{[ promptMessage ]}

Bookmark it

{[ promptMessage ]}

religious ethics Genetic Engineering

religious ethics Genetic Engineering - Courtney Carter Kim...

Info iconThis preview shows pages 1–3. Sign up to view the full content.

View Full Document Right Arrow Icon
Courtney Carter; Kim Maynor; Jordan Stewart; Mattie McCullen; Katie Lasalle Dr. S. Benko Religious Ethics 104 23 February 2010 The Debate of Genetic Engineering in Humans Genetic engineering can be used to help women become pregnant, and for its ability to detect diseases and eliminate such limitations in unborn babies. In addition to serving as an aid in women pregnancy and eradicating diseases in unborn children, genetic engineering can be utilized to implant certain physical and mental characteristics in children. Thus, the question raised is, where does one draw the line? Is it okay to decide what physical traits and mental capabilities children will posses? As generations become more technologically advanced in the field of genetic engineering, it creates further questioning on what is and is not ethical. Will genetically modifying children to meet the likings of the parents or to be a donor to a terminally ill patient limit the child’s future? If so, such genetic engineering is an unethical decision on the parent’s behalf. Genetic engineering must be limited to in-vitro fertilization and other pregnancy aid, as well as preventing disease in children by detecting and eliminating illness, before a child is born, in order for it to be considered ethical. Such techniques can help couples that are not able to conceive, have a child, as well as decrease the need for vaccinations and therapies for children born with illnesses. However, we do not feel that genetic engineering is acceptable when used to customize the way a child will look and perform or to make babies only to obtain their organs to save the lives of others. Considering all aspects of genetic engineering will provide readers with a more developed understanding of the issue as a whole.
Background image of page 1

Info iconThis preview has intentionally blurred sections. Sign up to view the full version.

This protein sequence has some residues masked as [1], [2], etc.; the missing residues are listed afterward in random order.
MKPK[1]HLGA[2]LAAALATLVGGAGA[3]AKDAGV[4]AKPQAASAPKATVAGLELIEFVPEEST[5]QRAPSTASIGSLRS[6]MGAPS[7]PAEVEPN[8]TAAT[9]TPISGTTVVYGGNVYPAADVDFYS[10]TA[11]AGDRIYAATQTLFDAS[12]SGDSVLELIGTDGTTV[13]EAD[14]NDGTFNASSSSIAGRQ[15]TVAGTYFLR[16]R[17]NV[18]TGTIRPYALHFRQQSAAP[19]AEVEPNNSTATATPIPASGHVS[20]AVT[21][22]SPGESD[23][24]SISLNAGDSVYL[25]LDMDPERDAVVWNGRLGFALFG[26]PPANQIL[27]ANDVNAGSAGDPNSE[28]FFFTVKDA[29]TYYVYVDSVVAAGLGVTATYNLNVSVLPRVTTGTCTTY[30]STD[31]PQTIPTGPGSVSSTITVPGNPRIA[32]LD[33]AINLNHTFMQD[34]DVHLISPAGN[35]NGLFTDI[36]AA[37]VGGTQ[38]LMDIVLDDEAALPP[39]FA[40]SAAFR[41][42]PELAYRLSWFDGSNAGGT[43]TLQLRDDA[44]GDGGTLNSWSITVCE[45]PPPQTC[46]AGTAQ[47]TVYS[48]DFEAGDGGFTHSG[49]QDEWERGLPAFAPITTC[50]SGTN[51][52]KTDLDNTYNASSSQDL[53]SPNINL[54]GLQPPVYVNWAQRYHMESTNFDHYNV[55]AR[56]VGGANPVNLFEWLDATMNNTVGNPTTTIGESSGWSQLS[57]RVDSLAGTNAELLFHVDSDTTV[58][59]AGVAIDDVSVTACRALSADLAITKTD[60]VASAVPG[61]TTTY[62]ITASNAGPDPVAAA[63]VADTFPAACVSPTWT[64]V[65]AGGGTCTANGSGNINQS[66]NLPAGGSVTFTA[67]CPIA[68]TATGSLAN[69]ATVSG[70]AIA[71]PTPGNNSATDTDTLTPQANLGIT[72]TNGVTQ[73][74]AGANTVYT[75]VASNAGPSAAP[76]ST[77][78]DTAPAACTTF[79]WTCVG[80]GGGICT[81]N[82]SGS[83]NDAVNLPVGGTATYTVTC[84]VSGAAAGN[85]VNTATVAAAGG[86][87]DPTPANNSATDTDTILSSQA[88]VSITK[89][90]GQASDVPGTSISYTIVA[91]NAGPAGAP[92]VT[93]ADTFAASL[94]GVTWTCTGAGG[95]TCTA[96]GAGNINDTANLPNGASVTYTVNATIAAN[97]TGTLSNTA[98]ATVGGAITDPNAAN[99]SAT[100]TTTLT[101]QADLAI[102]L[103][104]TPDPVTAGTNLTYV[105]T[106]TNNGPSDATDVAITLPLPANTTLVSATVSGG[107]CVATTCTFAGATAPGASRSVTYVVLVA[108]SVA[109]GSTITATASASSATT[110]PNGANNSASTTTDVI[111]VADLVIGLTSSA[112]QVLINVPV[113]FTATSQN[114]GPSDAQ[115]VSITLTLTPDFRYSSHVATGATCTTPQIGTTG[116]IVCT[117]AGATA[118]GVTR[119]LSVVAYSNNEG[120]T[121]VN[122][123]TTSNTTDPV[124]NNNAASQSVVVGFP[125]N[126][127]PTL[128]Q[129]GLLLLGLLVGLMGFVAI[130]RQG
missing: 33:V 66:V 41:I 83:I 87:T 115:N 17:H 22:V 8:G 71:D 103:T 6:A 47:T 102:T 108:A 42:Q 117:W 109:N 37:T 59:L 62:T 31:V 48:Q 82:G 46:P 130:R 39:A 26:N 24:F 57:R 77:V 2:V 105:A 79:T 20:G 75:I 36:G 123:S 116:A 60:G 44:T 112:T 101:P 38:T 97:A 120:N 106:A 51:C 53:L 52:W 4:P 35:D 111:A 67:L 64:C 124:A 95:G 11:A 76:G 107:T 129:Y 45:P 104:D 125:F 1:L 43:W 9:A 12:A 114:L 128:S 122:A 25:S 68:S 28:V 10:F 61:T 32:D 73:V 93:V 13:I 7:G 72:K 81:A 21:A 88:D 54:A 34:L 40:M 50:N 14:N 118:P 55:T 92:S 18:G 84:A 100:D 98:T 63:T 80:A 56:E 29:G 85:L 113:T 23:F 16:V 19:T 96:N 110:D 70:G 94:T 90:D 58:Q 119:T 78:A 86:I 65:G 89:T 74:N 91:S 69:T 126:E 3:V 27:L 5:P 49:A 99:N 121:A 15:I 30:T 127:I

View Full Document Right Arrow Icon
  2 The growth of genetic engineering has sparked many debates as to whether it is ethically right or wrong to interfere with the development of human fetuses within the womb. In many ways it can be daunting for those who oppose these scientific discoveries to convey how they feel about the issue; as stated in the article The Case Against Perfection , “When science moves faster than moral understanding, as it does today, men and women struggle to articulate their unease” (Sandel). One of the strongest arguments against the genetic manipulation of fetuses comes from a very religious angle. Those with a more apocalyptic view of Christian theology would argue that humans have absolutely no right to tamper with what God has created. Attempting to genetically enhance or modify in, is in return an attempt to bridge the gap between our world and the kingdom of God, which can only result in catastrophe. To go a step further, since God is the creator of everything it means that He has dominion over the earth in ways that
Background image of page 2
Image of page 3
This is the end of the preview. Sign up to access the rest of the document.

{[ snackBarMessage ]}

Page1 / 6

religious ethics Genetic Engineering - Courtney Carter Kim...

This preview shows document pages 1 - 3. Sign up to view the full document.

View Full Document Right Arrow Icon bookmark
Ask a homework question - tutors are online